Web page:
I wrote this back in Octo­ber, and for some silly reas­on I for­got to post it. Bet­ter late than nev­er, I say. emoticon

It seems that every couple of weeks I’m at some kind of FLOSS-related event. You just can’t keep me away from them! They may require a lot of work, but it cer­tainly feels reward­ing to get the word out. This is espe­cially so in regards to the edu­ca­tion­al sec­tor. Chil­dren are our future, and they are gen­er­ally more will­ing than your aver­age adult to learn new and dif­fer­ent things. It is an educator’s job to impart know­ledge, and it is the duty of any respect­able edu­ca­tion­al insti­tu­tion to facil­it­ate a free and open flow of know­ledge. What bet­ter way to achieve this than with free software?

This concept was not lost on the eduact­ors, par­ents and stu­dents at the Sydney Edu­ca­tion Expo in June, and I’m proud to say that we man­aged to rep­lic­ate that suc­cess at the Sydney Moodle Con­fer­ence on Octo­ber 1415 (Sat­urday and Sunday). Once again, I manned the Linux Australia/​SLUG stand, join­ing Pia Waugh, Lind­say Holm­wood and Andreas Fisc­her. The SLUG Com­mit­tee stopped by for a while, too.

Where­as most people at the Edu­ca­tion Expo were unfa­mil­i­ar with FLOSS, many of the attendees of the Moodle Con­fer­ence had some idea about it. Moodle itself is avail­able under the terms of the GPL, and many com­pan­ies and schools have become part of its user/​development/​support com­munity. All we had to do was to remind them that we rep­res­ent the under­ly­ing FLOSS con­cepts that have made Moodle so great, and that Moodle func­tions in con­cert with oth­er FLOSS pro­jects such as Linux, Apache, MySQL and PHP.

The response was over­whelm­ing. We were pre­pared to hand out a truck­load of Ubuntu CDs, only to dis­cov­er that most attendees had already been sup­plied with one as part of their offi­cial con­fer­ence kit. That didn’t stop us from dis­trib­ut­ing many more, though. We had one fel­low so excited about FLOSS on Sat­urday that he brought along his laptop the next day for an impromptu Ubuntu install­fest. We demon­strated a range of tech­no­lo­gies, includ­ing Compiz and Ink­s­cape. Vis­it­ors were impressed with the ease of the Ubuntu LiveCD installer, and with how Moodle can be installed (com­plete with depend­en­cies) in only a few clicks via Synaptic.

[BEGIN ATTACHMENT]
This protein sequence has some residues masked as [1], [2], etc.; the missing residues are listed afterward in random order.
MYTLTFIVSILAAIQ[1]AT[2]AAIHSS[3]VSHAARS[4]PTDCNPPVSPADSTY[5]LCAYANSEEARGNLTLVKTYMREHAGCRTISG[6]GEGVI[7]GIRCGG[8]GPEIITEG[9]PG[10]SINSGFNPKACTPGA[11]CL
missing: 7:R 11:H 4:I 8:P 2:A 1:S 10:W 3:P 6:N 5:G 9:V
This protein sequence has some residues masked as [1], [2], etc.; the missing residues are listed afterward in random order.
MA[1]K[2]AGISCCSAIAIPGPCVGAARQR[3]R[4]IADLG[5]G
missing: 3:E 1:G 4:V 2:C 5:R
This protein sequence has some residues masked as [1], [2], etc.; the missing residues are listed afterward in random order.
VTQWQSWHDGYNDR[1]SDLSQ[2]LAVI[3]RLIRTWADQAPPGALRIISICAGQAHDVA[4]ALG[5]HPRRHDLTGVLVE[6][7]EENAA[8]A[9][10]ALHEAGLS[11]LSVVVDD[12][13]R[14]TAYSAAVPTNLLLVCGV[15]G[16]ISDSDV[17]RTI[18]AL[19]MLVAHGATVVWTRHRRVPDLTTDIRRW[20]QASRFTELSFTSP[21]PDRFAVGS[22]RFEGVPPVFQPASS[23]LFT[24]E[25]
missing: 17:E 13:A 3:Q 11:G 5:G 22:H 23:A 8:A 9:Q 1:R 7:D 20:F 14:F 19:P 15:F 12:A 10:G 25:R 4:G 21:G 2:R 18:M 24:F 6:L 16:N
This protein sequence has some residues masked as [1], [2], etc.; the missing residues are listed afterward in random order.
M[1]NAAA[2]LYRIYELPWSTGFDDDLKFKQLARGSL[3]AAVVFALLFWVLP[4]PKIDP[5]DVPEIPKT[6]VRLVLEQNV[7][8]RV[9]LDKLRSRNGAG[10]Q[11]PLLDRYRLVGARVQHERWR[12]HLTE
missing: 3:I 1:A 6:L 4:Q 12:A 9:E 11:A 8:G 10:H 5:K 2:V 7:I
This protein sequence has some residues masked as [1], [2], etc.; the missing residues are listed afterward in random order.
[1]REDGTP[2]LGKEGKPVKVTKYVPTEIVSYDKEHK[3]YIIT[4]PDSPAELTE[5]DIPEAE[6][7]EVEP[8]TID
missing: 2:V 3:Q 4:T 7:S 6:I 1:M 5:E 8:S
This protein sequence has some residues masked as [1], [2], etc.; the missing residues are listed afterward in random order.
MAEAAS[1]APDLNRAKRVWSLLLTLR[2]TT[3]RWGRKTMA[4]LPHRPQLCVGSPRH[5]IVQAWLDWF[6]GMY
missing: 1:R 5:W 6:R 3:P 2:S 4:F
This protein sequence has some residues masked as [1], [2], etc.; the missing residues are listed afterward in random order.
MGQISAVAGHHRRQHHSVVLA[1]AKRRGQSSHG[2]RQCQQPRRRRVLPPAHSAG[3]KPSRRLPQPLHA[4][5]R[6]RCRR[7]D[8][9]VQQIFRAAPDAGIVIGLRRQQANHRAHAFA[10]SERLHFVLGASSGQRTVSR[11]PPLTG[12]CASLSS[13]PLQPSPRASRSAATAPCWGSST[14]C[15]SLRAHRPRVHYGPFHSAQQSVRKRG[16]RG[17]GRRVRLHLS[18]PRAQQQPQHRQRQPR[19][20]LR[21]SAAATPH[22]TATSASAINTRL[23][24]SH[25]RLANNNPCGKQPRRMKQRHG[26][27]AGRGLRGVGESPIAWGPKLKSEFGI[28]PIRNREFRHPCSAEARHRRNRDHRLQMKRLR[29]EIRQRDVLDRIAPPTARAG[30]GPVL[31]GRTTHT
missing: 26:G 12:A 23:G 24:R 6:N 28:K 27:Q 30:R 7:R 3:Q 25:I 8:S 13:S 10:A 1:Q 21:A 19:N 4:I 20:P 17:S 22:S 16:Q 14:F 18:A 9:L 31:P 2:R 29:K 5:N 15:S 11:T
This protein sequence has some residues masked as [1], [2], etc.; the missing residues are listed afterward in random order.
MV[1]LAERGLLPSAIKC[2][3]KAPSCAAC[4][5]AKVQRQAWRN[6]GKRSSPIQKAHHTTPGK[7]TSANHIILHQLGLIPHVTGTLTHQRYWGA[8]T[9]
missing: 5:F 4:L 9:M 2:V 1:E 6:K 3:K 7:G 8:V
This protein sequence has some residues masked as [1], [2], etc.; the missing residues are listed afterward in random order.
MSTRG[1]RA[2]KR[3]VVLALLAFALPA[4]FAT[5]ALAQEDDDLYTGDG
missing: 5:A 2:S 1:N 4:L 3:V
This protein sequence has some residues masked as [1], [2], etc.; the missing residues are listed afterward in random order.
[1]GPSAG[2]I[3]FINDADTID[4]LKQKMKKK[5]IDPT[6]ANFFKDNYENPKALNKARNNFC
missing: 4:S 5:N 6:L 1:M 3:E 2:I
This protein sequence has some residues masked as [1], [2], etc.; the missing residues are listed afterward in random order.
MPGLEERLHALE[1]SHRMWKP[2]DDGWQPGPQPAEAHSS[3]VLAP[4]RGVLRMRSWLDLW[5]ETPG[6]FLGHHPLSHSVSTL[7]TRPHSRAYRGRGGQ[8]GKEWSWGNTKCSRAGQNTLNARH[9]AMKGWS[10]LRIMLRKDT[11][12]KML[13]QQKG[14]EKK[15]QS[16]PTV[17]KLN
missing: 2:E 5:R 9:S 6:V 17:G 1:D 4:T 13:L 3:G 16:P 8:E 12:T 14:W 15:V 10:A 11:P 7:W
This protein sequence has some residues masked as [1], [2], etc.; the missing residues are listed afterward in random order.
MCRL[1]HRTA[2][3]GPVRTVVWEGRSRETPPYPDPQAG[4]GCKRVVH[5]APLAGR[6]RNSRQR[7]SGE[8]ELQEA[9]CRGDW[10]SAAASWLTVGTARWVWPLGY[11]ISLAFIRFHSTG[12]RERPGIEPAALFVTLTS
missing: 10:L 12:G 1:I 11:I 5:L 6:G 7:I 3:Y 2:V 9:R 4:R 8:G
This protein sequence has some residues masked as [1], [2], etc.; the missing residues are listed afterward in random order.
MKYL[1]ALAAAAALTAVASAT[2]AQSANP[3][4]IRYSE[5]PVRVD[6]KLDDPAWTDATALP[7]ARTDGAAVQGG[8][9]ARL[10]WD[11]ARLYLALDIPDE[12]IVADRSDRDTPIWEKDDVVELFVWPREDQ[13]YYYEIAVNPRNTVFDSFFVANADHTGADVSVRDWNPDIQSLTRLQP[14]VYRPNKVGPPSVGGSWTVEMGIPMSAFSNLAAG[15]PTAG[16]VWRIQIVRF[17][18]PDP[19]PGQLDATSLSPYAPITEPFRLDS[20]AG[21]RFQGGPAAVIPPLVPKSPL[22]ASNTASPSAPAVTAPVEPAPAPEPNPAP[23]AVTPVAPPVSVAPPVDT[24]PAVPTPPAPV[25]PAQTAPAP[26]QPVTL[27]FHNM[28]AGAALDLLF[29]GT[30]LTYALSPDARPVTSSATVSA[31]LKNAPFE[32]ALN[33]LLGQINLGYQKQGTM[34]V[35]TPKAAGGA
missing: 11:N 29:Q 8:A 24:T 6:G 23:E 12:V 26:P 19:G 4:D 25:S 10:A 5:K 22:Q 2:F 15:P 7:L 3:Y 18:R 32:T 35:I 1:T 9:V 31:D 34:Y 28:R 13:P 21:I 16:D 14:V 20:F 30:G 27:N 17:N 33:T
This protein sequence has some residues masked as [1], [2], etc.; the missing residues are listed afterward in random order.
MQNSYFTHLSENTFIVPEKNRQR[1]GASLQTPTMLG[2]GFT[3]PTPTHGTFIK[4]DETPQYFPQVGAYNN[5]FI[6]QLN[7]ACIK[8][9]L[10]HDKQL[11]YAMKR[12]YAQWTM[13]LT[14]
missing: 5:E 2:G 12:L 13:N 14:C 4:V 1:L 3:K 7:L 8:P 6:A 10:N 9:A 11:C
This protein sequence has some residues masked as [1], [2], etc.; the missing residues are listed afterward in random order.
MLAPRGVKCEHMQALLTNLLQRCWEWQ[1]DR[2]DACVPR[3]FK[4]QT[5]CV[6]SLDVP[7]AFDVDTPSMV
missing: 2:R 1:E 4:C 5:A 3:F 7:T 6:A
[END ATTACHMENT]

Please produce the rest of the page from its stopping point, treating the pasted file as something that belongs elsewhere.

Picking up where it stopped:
Most inter­est­ing for me was the Live Online Event, which was a pan­el dis­cus­sion on-stage in front of about 150 people. Pia was slated to rep­res­ent the LA/​OSIA point of view, but was forced to bow out due to oth­er com­mit­ments. Much to my sur­prise, she asked me to fill in for her. So there I was, on-stage, in front of well over 100 people, field­ing ques­tions while being recor­ded and streamed live over the Inter­net. I had nev­er done any­thing like that before, but I think I went reas­on­ably well. Pub­lic speak­ing and gen­er­al spoken com­mu­nic­a­tion are cer­tainly skills that I would like to fur­ther exer­cise in the future. Thanks for your sup­port, Pia! emoticon

The top­ic which dom­in­ated the pan­el dis­cus­sion, and one which I had been pre­vi­ously unaware of, con­cerned how far soft­ware pat­ents had intruded into the realm of edu­ca­tion­al soft­ware. Moodle-com­pet­it­or Black­board has been issued an appalling pat­entfor tech­no­logy used for inter­net-based edu­ca­tion sup­port sys­tems and meth­ods.” I was some­what relieved to see that Mar­tin Dou­gia­mas, Moodle’s founder and pro­ject lead­er, was not con­cerned at all by this event, at least as far as Moodle was con­cerned. Nev­er­the­less, the spectre of soft­ware pat­ents has been loom­ing over FLOSS for some time now, and it is still very unclear if/​how the situ­ation will ever be resolved. 

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